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Articles: Asset & Investments

What single key thing must campus administrators keep in mind when considering audio options?

“The one thing that needs to be understood for an audio solution across a campus is how to implement a simple solution for all environments that will need audio. The different classroom settings make it very difficult for an administrator to come up with a one-size-fits all type of solution.” —Tim Root, CTO and executive VP of new business development, Revolabs

The Pennsylvania State System of Higher Education revealed that an audit shows California University of Pennsylvania inappropriately used university employees to raise money for its private foundation and improperly diverted nearly $6 million to the same nonprofit.

The audit led to the firing of university President Angelo Armenti, who led the institution for nearly 20 years. Armenti says the audit findings are "baseless" and "unfounded."

Americans are increasingly choosing donor-advised funds (DAFs) as their preferred charitable giving vehicle. They have become the fastest growing vehicle in philanthropy, outnumbering private foundations by more than two-to-one. In 2010 (the most recent available data), grantmaking from DAFs totaled more than $6.1 billion, according to the “2011 Donor-Advised Fund Report” from National Philanthropic Trust.

Higher education costs are skyrocketing at a rate much higher than inflation. While states have drastically reduced public university budgets, those universities are constrained from raising tuition costs appreciably. Add to this the fact that higher education is a labor-intensive enterprise, and you begin to understand the dilemma in which we college administrators find ourselves.

Until recently, many 403(b) employee retirement plans were viewed not as actual plans but as clusters of individual employee contracts with different vendors. Higher ed institutions were like middle men, with their role limited to passing through employee contributions to individual plans. Administrators saw little need to pay much attention to their 403(b) plans or to exercise much oversight of third-party mutual funds or insurance companies managing employee funds.

Wading through compliance rules can be daunting for even the most seasoned administrator. The Higher Education Compliance Alliance, a new online resource, was launched on March 1 to help answer the most burning federal law and regulation questions.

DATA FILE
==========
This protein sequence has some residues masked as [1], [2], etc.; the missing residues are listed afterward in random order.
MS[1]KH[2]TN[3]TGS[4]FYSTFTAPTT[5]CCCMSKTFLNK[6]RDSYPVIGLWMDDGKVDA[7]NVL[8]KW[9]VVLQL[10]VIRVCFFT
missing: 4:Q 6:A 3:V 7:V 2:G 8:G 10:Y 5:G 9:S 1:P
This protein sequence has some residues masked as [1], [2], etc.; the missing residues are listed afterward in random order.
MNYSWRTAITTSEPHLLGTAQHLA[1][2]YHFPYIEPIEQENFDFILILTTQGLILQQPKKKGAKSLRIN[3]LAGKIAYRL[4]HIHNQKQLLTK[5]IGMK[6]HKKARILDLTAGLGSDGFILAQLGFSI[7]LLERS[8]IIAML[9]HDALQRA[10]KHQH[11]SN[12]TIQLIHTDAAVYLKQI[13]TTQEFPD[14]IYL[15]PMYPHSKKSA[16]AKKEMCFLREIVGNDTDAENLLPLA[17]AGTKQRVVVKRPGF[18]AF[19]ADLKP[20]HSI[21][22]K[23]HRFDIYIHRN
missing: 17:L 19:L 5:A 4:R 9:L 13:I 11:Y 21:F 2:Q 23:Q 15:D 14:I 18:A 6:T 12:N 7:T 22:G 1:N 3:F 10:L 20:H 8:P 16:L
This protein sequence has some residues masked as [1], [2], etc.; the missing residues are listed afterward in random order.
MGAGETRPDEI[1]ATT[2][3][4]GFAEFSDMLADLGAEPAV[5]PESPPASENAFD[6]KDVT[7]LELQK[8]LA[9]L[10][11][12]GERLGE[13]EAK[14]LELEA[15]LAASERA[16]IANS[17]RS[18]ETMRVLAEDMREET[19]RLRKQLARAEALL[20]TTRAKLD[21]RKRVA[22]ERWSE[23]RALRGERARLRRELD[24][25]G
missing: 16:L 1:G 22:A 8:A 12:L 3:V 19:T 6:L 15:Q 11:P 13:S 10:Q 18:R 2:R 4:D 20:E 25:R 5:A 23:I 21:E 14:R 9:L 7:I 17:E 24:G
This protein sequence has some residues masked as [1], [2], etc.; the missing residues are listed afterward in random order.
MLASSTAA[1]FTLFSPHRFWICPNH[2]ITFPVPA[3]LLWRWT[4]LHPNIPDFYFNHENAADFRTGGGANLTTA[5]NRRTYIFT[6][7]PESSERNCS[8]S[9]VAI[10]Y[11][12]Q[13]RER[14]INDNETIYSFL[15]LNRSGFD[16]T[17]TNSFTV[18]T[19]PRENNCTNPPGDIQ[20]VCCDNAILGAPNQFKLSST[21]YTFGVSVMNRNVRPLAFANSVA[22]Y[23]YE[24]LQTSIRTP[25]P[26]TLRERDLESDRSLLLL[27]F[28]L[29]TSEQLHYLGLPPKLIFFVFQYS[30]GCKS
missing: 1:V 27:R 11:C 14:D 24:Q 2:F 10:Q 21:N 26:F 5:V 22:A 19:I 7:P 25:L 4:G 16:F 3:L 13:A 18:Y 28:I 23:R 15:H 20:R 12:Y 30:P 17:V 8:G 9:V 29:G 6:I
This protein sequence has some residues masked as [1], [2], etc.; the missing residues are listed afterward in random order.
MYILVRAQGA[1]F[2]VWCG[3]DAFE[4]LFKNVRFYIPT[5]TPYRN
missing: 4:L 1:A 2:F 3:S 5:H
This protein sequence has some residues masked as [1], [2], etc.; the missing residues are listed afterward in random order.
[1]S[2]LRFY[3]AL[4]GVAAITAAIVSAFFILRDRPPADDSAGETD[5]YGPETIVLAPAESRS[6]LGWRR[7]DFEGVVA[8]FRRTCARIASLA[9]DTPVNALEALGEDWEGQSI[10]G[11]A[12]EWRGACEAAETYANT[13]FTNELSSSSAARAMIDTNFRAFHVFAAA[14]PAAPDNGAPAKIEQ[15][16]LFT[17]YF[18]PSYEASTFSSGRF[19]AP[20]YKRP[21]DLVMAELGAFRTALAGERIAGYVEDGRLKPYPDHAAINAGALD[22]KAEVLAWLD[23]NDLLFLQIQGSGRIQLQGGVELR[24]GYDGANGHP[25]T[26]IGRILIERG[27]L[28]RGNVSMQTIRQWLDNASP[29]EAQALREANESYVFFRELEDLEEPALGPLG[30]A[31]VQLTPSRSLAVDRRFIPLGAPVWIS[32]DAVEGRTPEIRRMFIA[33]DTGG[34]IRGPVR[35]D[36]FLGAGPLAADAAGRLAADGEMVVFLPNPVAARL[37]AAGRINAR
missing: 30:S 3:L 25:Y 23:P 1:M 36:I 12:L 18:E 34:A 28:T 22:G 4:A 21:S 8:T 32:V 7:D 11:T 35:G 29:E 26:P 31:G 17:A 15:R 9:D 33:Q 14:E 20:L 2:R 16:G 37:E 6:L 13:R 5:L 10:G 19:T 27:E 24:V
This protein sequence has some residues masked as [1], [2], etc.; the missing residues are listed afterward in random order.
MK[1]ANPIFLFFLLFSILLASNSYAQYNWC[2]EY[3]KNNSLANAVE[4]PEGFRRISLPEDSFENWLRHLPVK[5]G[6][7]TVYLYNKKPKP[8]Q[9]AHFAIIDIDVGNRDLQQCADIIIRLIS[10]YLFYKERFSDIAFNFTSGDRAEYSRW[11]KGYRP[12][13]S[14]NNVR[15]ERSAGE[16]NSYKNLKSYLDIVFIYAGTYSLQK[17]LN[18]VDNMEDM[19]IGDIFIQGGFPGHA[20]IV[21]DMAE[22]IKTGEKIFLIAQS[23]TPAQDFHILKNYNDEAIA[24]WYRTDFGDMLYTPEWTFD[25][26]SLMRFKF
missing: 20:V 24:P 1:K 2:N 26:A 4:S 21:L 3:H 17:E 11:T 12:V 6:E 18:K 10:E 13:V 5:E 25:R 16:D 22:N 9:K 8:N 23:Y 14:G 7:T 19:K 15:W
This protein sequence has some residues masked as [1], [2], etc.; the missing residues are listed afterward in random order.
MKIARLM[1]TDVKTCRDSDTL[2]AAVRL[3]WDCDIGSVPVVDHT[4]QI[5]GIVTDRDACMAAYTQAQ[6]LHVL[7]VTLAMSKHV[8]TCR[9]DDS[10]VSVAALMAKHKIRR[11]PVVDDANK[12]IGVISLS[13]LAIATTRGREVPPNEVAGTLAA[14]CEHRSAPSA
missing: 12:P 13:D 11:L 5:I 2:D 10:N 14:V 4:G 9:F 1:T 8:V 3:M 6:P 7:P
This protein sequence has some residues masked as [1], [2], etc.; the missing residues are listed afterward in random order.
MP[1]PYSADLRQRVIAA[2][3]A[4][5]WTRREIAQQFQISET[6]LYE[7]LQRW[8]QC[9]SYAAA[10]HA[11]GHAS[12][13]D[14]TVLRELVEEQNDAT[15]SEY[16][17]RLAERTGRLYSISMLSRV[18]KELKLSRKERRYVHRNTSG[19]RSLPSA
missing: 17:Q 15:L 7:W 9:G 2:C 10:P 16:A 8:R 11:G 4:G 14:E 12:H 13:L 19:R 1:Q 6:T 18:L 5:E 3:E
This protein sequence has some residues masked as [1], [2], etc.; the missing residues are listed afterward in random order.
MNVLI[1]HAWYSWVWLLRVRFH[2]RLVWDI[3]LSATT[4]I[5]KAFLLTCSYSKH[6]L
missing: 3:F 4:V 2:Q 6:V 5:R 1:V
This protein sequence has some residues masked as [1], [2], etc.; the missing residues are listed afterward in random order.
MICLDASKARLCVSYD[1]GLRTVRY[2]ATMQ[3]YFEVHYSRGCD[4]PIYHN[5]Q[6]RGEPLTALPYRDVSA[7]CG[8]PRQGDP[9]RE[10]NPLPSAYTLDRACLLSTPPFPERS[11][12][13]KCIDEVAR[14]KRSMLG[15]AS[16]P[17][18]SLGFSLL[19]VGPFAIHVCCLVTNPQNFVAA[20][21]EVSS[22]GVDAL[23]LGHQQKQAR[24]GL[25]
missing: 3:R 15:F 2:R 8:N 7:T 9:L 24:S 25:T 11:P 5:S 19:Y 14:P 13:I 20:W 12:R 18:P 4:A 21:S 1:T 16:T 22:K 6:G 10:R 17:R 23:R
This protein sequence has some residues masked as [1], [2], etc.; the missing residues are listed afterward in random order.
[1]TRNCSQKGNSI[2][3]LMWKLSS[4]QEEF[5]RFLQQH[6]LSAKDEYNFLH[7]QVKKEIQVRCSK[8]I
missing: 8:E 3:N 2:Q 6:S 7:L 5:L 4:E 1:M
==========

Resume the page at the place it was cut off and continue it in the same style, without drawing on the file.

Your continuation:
The website features information on more than two dozen topics, including accounting, affirmative action, campus safety, HEOA compliance obligations, lobbying and political activities, and tax compliance, to name a few.

An Atlas of Giving report reveals that the education sector was the strongest for charitable giving in 2011. The sector received $54.30 billion in 2011, an increase of 9.8 percent over 2010 when donors gave $49.44 billion. Education still falls in second place to religious charities, with education accounting for 16 percent of total giving in 2011 and religion at 36 percent.

Acceptance of cloud computing—the practice of storing data in off-site servers rather than on campus—has been growing by leaps and bounds, at least in some areas. “It’s growing in the areas easier to rip and replace, such as CRM,” says Stan Swete, chief technology officer at Workday, which offers HR and Payroll systems through software as a service (SaaS).

treasure box

Alternative revenue streams are increasingly attractive to higher education leaders struggling to live in the new budgetary normal triggered by the recession. Monetizing assets such as audio, video, and images an institution already has or is continually generating through digital asset management (DAM) can be tantalizing to those managing a school’s coffers. But in the academic environment, can officials look beyond the perception that for-profit endeavors cheapen a school’s reputation? 

Institutional transparency is much talked about and touted, but it apparently has a long way to go. According to an analysis of the degree to which colleges and universities make available what they’re doing to assess student learning, institutions could be sharing a lot more and doing so more clearly. For example, often, assessment results are found only on internal institutional research web pages that aren’t routinely searched by prospective students, parents, and other interested parties.

a mouse with the wire attached to a credit card

When it comes to e-commerce, anything retail can do, college campuses can do, too—and probably better, experts say. That explains in large part why the lone bookstore URLs many colleges and universities began with have blossomed into hundreds of online money opportunities ranging from student fees to concert and athletic tickets, from parking permits to alumni donations.

Education in the New Economy

While most auxiliary service departments look for opportunities to bring in more money as a means of funding their operations, examining ways to reduce expenses can work just as well. That’s what Bradley Markley, director of facility services at Messiah College in Grantham, Penn., has been doing for the last four years, with impressive results.

an arrow holding a dollar bill on a dartboard

As the name reveals, auxiliary services will never be directly related to the core mission of colleges and universities. But as ever-tightening resources have become the reality for institutions, the revenue-generating possibilities for these departments have become more important than ever.

In light of the current economic conditions and the decreased value of most endowments, many organizations are re-examining their investment strategies. Often overlooked: Spending policies must have not just the proper annual spending amount but also be adequately defined. 

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